Created on Friday, 25 January 2013 Written by SUSAN MONTOYA BRYAN,Associated Press
ALBUQUERQUE, N.M. (AP) — Fifteen-year-old murder suspect Nehemiah Griego grew up in a family deeply rooted in the Christian faith.
A crowd begins to gather in Albuquerque, N.M., on Wednesday, Jan. 23, 2013, for a prayer vigil in honor of a couple and their three young children who were shot to death in their home last weekend. Authorities have charged the couple's 15-year-old son, Nehemiah Griego, with murder and child abuse resulting in death. (AP Photo/Susan Montoya Bryan)
His father, a gang member turned pastor, helped others turn their lives around. There were missions to Mexico, prayer sessions with former jail inmates and weekly Bible study gatherings. For Griego, there were jam sessions with the Calvary Albuquerque's youth band and pickup basketball games at the church.
That all changed last Saturday when his parents and three younger siblings were slain at home and Griego was arrested and charged with the killings.
On Friday, family and friends will gather at the church to mourn the deaths — a tragedy that just doesn't make sense to surviving family members or the church community that has watched him grow up.
Griego was just a normal teen to Vince Harrison, a former police officer who had known the family for about 10 years through his security work at the church.
"He did not fit the criteria of a kid who was crazy into guns and wanted to hurt people. That's absolutely false," Harrison said.
So how and why could something like this happen to a family like the Griegos?
The question is haunting family members and the church community as lawmakers across the country debate whether more gun control laws would keep another shooting from happening.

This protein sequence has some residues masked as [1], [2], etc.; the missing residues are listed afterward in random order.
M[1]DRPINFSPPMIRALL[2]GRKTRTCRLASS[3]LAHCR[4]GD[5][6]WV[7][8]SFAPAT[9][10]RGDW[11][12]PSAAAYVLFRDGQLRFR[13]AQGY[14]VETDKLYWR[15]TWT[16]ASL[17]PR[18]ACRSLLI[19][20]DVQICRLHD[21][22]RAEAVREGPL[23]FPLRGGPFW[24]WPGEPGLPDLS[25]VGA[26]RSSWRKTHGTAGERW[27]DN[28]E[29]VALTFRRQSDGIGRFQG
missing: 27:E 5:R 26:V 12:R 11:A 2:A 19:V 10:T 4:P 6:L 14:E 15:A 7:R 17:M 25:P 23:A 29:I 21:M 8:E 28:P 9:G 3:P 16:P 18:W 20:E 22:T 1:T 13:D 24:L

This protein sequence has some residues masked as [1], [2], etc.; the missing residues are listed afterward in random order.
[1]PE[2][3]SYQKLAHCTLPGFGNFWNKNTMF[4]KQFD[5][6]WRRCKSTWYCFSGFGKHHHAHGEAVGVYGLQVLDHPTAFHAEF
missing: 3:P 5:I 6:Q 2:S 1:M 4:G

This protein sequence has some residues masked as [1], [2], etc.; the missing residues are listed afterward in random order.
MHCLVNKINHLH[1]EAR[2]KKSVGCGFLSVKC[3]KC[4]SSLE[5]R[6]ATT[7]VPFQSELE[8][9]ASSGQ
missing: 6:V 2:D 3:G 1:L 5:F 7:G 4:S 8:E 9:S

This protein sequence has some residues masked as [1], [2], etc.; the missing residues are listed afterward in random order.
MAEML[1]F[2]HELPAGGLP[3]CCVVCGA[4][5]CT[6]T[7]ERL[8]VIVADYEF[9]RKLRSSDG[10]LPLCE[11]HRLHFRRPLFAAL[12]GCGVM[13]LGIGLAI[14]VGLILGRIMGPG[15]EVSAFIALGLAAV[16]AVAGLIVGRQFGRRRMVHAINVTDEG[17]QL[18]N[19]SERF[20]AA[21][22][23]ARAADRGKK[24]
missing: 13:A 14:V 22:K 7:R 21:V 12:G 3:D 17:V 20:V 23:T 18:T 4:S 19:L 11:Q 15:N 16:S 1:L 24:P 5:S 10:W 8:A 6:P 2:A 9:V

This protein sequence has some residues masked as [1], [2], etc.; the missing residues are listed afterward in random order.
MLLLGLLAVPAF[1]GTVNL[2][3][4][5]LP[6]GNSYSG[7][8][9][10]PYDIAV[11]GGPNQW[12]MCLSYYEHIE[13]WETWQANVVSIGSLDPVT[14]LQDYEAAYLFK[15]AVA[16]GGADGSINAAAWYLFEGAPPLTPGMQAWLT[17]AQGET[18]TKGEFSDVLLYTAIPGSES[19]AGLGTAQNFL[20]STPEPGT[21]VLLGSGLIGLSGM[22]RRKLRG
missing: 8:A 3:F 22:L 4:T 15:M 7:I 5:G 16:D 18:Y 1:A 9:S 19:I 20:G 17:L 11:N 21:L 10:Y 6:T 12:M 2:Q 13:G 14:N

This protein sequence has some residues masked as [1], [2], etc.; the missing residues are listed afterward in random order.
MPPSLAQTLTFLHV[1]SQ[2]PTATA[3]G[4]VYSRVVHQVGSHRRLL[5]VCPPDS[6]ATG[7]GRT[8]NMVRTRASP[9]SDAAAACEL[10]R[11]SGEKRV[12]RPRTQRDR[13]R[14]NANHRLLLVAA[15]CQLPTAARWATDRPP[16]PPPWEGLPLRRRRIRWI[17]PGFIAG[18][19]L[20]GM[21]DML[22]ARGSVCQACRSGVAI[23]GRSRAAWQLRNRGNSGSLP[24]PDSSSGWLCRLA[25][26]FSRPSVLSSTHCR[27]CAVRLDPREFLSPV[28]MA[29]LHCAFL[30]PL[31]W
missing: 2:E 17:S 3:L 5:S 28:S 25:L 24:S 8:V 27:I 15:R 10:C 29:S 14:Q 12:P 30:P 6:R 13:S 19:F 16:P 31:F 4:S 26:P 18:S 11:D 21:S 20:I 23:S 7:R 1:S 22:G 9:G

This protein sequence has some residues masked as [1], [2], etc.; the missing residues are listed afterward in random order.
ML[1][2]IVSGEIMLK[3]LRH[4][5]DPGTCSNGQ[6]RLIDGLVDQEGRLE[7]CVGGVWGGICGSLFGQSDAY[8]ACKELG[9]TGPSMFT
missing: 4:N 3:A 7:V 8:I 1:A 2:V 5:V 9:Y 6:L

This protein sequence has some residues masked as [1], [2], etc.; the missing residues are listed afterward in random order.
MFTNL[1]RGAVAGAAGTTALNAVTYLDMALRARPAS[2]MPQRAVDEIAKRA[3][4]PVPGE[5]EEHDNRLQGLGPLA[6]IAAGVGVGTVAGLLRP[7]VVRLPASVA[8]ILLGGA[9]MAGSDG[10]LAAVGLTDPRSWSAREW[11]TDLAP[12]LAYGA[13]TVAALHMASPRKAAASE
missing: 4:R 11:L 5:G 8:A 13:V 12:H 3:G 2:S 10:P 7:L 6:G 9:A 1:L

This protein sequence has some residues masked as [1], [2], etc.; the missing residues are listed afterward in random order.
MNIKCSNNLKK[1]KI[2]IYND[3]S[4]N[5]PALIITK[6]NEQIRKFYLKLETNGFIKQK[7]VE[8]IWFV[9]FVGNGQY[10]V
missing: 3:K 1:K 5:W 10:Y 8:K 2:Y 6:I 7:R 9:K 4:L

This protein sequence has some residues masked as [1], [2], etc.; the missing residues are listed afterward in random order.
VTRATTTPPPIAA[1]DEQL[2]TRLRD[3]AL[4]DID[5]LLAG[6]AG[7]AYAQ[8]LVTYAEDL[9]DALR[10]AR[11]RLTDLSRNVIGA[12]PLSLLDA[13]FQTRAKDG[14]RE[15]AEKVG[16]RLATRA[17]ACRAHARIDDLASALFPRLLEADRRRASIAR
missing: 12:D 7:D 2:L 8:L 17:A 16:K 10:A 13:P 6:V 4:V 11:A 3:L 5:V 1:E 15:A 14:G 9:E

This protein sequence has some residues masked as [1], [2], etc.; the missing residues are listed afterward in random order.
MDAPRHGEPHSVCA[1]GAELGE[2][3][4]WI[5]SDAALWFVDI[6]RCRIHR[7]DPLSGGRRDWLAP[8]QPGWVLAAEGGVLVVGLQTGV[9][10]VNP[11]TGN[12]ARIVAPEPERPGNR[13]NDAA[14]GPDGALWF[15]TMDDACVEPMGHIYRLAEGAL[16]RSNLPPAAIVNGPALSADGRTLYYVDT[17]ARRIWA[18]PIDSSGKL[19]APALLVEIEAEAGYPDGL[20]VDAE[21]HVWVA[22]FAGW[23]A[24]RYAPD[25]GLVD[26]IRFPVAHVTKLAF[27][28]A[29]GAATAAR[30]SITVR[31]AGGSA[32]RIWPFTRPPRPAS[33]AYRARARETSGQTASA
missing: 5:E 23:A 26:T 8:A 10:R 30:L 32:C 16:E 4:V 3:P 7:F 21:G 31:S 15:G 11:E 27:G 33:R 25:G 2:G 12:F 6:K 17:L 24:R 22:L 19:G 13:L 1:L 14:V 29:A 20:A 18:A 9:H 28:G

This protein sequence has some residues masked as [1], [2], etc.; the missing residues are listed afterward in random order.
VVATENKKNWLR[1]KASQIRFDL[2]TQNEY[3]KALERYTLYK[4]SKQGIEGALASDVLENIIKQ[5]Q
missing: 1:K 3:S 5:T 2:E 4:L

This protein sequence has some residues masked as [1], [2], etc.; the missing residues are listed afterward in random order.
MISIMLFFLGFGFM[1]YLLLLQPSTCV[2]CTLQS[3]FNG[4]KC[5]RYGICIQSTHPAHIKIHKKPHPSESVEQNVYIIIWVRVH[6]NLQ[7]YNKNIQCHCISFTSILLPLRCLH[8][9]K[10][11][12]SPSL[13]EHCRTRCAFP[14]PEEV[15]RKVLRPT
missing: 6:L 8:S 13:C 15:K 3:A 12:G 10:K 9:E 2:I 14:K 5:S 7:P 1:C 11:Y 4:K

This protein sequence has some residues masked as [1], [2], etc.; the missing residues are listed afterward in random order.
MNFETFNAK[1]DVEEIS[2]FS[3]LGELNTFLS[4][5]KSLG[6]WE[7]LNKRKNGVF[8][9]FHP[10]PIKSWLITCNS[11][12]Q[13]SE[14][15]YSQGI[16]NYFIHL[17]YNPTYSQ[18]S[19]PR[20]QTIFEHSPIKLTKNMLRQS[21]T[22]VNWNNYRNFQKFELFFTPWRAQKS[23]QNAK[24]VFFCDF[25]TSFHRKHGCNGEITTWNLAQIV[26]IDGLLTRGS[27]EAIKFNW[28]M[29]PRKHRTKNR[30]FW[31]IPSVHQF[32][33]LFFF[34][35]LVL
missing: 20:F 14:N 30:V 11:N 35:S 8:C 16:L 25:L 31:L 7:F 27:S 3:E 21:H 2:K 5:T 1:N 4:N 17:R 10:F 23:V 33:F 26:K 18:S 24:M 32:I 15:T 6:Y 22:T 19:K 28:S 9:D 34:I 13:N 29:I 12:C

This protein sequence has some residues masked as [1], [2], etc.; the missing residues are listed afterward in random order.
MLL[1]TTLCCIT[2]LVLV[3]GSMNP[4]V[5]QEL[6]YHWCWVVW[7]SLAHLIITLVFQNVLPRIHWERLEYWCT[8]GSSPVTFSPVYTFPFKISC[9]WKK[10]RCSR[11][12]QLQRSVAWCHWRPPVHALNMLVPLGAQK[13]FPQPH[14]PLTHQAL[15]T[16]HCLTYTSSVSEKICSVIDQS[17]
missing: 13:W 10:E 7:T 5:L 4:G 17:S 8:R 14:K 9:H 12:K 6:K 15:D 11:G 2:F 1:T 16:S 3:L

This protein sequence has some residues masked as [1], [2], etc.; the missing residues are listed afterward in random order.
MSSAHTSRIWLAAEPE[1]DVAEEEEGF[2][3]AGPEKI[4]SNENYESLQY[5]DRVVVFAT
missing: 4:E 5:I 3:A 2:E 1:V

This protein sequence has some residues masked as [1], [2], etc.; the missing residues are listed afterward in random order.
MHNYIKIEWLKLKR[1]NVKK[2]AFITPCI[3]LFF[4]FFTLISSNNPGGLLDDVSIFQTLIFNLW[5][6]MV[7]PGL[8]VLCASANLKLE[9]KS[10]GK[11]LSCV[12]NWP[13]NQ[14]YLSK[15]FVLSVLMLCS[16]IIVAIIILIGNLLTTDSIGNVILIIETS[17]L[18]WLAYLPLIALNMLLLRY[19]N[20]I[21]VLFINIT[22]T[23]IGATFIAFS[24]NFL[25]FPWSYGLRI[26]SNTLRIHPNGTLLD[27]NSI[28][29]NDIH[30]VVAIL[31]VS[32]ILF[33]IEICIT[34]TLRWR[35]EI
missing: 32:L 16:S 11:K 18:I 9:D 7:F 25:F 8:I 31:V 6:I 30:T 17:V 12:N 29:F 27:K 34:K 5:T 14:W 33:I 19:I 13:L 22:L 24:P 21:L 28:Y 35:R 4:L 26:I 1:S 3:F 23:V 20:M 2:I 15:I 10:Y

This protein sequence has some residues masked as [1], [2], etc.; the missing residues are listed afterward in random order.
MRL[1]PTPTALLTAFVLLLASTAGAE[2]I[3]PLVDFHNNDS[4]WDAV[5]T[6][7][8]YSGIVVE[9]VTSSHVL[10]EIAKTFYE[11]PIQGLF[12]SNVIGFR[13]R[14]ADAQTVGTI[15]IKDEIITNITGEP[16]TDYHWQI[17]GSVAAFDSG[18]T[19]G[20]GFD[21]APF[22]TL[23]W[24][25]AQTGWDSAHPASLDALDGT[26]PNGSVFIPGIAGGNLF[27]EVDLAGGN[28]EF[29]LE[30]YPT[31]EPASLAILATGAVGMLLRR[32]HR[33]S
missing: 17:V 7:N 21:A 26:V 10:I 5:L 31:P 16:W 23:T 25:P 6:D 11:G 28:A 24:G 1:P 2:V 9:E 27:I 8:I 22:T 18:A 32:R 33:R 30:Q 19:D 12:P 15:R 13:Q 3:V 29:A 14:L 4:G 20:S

Public defender Jeff Buckels said Thursday that it's too early for anyone to rush to judgment about the teen's mental state, motives or plans. He said the Bernalillo County Sheriff's Department has been parceling out limited bits of what he described as "the most damaging supposed 'facts.'"
This undated photo provided by Eric Griego shows Nehemiah Griego. Griego is charged with killing five family members, including his father, mother, and three youngest siblings in Albuquerque, N.M. Authorities in New Mexico say Griego had reloaded his guns after the attacks and planned to go to a Wal-Mart and randomly shoot people. Instead, they say he texted a picture of his dead mother to his 12-year-old girlfriend, then spent much of Saturday with her. The two went to the church where his father had been a pastor, and Griego eventually confessed to killing his parents and three younger siblings. (AP Photo/Courtesy of Eric Griego)
"This has led directly to a multitude of sensational headlines that threaten to finish Nehemiah's case in the public mind before it has fairly begun," Buckels said.
Sheriff Dan Houston described the case as "horrific" and said Thursday that he stood by the facts as presented in the investigation.
Detectives continue to pour over evidence gathered last weekend at the Griego home. They're also reviewing text messages and calls between Griego and his 12-year-old girlfriend and security video from Calvary, where the teen apparently spent much of the day following the early morning shootings.
He is facing murder and child abuse charges in the deaths of his family. They were all found shot to death inside their rural home south of Albuquerque last Saturday.
After the killings, authorities allege that Griego reloaded his parents' two semi-automatic rifles and put them in the family van and planned to gun down Wal-Mart shoppers. Houston has said investigators have no information that Griego actually went to a Wal-Mart that day.
The defense attorney promised he will consult with mental health experts and investigate the effects of violent video games. Authorities have said Griego liked to play "Modern Warfare" and "Grand Theft Auto."
"It's far too soon to know the meaning of this tragedy and far too soon to judge," Buckels said.
Since news of the shootings first hit Calvary last Sunday, churchgoers have been praying for the teen and the victims Greg Griego, 51, his wife, Sarah Griego, 40, and three of their children — a 9-year-old boy, Zephania Griego, and daughters Jael Griego, 5, and Angelina Griego, 2.
Friday's memorial service follows an hour-long prayer vigil that drew an estimated 2,000 people Wednesday night.
There were simply no signs, said Rick Zemke, a chaplain who knew the family and volunteered with Greg Griego at the Metropolitan Detention Center.
"They were always together. They just always seemed to click," he said. "It's hard to understand."